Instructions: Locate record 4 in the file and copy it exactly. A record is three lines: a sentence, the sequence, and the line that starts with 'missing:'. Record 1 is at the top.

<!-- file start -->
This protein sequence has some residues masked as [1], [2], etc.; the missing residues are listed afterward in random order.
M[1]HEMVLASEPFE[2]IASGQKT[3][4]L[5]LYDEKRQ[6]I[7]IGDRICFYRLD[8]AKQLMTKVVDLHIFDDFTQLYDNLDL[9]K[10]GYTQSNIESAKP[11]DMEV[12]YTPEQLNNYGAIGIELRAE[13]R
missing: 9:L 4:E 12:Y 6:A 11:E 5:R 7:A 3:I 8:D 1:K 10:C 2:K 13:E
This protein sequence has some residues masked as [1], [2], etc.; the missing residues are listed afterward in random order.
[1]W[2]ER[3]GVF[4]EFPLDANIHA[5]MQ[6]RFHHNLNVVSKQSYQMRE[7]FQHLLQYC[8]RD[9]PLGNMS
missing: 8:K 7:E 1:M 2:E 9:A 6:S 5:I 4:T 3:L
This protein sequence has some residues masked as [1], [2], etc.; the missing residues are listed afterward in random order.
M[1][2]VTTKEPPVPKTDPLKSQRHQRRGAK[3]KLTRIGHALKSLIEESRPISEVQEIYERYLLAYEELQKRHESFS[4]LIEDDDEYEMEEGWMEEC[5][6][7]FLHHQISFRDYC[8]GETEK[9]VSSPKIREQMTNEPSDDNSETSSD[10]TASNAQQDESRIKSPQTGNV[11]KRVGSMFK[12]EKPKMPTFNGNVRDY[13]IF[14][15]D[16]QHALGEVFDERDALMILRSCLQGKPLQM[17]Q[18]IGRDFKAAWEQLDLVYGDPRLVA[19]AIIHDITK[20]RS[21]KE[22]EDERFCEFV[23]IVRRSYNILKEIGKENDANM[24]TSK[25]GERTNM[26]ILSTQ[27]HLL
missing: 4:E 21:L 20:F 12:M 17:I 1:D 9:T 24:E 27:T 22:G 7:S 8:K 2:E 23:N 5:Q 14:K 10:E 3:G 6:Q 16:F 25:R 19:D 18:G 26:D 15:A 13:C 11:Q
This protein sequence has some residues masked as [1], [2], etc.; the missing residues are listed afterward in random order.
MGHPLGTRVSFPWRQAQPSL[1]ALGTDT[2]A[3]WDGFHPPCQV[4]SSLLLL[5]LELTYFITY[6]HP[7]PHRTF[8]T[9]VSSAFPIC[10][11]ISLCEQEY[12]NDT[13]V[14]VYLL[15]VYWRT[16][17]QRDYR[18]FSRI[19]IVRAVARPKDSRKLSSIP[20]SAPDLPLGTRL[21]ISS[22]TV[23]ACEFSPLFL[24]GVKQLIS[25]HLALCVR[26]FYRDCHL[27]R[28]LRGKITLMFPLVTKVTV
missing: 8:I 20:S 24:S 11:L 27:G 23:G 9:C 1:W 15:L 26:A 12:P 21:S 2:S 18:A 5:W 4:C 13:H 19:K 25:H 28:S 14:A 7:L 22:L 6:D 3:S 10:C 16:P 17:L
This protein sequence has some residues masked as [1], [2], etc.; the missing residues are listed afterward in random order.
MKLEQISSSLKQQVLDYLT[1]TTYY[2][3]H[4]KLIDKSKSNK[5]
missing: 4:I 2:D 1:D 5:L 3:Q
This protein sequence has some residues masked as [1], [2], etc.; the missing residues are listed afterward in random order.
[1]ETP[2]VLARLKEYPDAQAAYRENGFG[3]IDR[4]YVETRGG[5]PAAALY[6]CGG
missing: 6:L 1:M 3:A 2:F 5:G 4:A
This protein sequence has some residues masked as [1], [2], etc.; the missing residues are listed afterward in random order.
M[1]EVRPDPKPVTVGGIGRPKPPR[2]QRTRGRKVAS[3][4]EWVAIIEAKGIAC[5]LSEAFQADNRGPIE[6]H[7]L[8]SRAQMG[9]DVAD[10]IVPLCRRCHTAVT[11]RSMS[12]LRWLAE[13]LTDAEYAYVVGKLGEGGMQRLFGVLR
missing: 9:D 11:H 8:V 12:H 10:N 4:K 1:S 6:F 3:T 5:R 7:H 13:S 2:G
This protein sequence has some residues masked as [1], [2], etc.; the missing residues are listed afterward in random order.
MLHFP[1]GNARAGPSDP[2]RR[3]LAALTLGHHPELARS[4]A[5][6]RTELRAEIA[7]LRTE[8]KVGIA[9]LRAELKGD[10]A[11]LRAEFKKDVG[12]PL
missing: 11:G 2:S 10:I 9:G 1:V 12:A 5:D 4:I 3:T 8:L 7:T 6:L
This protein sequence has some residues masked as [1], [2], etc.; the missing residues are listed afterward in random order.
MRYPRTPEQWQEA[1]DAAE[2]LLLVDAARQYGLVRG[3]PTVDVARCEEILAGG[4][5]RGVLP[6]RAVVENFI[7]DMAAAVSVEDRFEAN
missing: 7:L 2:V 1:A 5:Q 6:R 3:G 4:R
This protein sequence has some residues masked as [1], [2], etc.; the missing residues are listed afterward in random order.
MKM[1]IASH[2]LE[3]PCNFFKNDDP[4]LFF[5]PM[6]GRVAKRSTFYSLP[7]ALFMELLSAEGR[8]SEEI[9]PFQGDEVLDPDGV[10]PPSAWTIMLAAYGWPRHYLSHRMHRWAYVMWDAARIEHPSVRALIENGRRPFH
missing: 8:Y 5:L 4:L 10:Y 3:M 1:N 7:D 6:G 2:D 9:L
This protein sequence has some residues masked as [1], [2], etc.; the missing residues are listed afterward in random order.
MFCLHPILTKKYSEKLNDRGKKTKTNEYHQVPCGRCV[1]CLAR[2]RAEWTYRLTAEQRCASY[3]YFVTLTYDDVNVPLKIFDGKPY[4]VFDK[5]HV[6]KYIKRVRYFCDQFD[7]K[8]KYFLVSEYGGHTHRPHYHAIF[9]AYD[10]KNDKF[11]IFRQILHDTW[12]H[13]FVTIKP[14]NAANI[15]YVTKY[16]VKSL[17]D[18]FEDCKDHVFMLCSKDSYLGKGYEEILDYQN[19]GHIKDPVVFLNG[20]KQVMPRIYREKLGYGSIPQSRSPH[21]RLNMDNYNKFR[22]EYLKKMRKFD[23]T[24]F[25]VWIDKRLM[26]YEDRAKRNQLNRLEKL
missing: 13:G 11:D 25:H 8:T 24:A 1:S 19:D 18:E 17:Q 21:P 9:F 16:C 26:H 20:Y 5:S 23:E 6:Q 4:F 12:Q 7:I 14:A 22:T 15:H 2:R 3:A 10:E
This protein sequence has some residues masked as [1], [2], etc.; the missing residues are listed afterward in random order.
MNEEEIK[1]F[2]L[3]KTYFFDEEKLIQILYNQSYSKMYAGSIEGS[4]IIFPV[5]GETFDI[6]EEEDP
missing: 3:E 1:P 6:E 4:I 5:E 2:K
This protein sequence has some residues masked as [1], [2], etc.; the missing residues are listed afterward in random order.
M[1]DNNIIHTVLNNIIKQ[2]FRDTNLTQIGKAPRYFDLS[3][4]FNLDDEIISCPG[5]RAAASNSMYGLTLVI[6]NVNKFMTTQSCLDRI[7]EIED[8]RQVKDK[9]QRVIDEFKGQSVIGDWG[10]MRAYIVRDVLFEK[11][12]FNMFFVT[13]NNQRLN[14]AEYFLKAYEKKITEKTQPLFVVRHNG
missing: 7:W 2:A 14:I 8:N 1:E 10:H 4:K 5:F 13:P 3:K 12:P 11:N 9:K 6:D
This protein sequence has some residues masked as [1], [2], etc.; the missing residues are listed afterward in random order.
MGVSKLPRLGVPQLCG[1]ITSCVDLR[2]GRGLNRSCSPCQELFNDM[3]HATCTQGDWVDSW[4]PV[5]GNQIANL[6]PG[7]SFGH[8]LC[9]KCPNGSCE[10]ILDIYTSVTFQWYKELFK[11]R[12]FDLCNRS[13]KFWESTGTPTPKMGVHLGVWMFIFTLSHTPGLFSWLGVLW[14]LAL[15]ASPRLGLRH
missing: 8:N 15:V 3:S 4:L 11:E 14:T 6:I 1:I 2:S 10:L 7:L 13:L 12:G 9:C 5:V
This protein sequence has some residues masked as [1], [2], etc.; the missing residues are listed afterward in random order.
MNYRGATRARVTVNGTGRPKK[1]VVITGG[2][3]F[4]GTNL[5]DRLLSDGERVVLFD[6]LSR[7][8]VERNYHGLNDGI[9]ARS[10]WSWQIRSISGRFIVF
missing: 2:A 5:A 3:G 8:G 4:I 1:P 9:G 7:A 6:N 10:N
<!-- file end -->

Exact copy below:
This protein sequence has some residues masked as [1], [2], etc.; the missing residues are listed afterward in random order.
MGHPLGTRVSFPWRQAQPSL[1]ALGTDT[2]A[3]WDGFHPPCQV[4]SSLLLL[5]LELTYFITY[6]HP[7]PHRTF[8]T[9]VSSAFPIC[10][11]ISLCEQEY[12]NDT[13]V[14]VYLL[15]VYWRT[16][17]QRDYR[18]FSRI[19]IVRAVARPKDSRKLSSIP[20]SAPDLPLGTRL[21]ISS[22]TV[23]ACEFSPLFL[24]GVKQLIS[25]HLALCVR[26]FYRDCHL[27]R[28]LRGKITLMFPLVTKVTV
missing: 8:I 20:S 24:S 11:L 27:G 23:G 9:C 1:W 15:L 26:A 12:P 21:S 2:S 18:A 5:W 4:C 13:H 19:K 25:H 28:S 14:A 7:L 22:L 6:D 3:S 10:C 16:P 17:L